The $20 silver coins are struck in 99.99% silver with a weight of 7.96 grams (0.256 troy ounces). The new $100 silver coins are struck in 99.99% purity with a weight of 31.6 grams (1.016 troy ounces). This represents less silver content proportional to the face value when compared to the $20 coins. Five times the weight of the $20 coin would have been 39.8 grams.

The diameter of the $20 coins is 27 mm compared to a diameter of 40 mm for the $100 coins.

The finishes of the coins differ. For the $20 coins, a specimen finish is used, compared to a matte proof finish for the $100 coins.

The $20 coins have carried mintage limits of 250,000 each. The $100 coins carry a mintage limit of one-fifth the amount at 50,000 pieces. Both programs have imposed a limit of three coins per household.

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Comments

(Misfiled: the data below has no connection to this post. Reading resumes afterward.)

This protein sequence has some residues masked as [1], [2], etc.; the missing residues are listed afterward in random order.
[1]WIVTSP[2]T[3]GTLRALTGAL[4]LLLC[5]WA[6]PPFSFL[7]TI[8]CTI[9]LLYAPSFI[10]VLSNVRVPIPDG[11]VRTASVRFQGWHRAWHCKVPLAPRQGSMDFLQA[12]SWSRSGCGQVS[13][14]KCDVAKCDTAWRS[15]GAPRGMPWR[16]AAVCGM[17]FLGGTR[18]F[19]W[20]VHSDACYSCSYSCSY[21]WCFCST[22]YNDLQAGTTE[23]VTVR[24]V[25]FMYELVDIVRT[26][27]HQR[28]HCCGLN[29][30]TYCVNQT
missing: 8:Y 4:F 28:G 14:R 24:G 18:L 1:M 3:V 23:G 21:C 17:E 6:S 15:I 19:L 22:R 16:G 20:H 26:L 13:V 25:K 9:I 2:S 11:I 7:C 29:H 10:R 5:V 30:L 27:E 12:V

1. Dave T says

    Have the $20 coins already been released? If so, are they trading at a premium price in the sencodary market?

  2. joe s says

    What a rip off. Why would anyone pay 100 for around 1 oz of silver? No wonder the Canadian mint makes so much profit. These coins will never gain that much collector value and to ask for so much initially is crazy in imy opinion.

  3. Tyler Durded says

    Stupid. You’ve lost $70 right off the bat when you purchase one of these. Unless you live in Canada. But who the heck wants to do that.

  4. Brad says